In this blog, we will focus on the time period of Mughals until now, that’s just because, a lot of the Madrassa system of training was formalized in these years.
The Pre-Mughal Period
In the pre-Mughal era, the madrassa system was not deeply established. However, there were different schools mainly in the Delhi and Punjab region. Many scholars came to India after it was conquered by Muhammad ibn Qasim at-Thaqafi.
During this era, the Madaris set-up were either sponsored by the state, or funded by the teacher himself. There are reports that in some cases they were community funded.
Madrassas in the Mughal Period
One of the most popular Madrassas in the Mughal era was the Firangi Mahal in Lucknow. The current day Dars e Nizami curriculum was crafted and designed in the Firangi Mahal. The Firangi Mahal was the most important Madrassa for the Mughals, since it was the place from where officials would come.
The curriculum in this seminary was very general and broad. And that style helped to develop people who would have a broad vision and capacity to take on official roles for the Mughals.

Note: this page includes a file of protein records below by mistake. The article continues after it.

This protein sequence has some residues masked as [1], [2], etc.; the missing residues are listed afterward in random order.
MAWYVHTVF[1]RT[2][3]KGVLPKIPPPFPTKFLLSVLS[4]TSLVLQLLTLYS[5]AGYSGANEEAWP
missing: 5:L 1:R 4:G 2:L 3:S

It should also be noted about Lucknow that the society of the place was considered to be more elite in comparison to that of Delhi. Firangi Mahal was known to produce large scale written works. It is said that this place had one of the most secular curriculums around so many Hindus also studied in this Madrassa.
There was another important school in the current day Uttar Pradesh, which was known as Madrassa Kahirabad. And this was the place where rational sciences were taught. Students would go to this place to learn sciences of an advanced nature including logic, philosophy, mathematics etc.
It was a place where many arts were taught in stark contrast to the reputation of a Madrassa. The rector of the place would teach and play chess. Other notables were experts in music.
Another major Madrassa of time was the one known as Madrassatur Raheemiyah in Delhi. This school was known for its strength in teaching the more rigorous religious sciences with a particular emphasis on Hadeeth of the Prophet (Peace be upon him), as was stated earlier as well.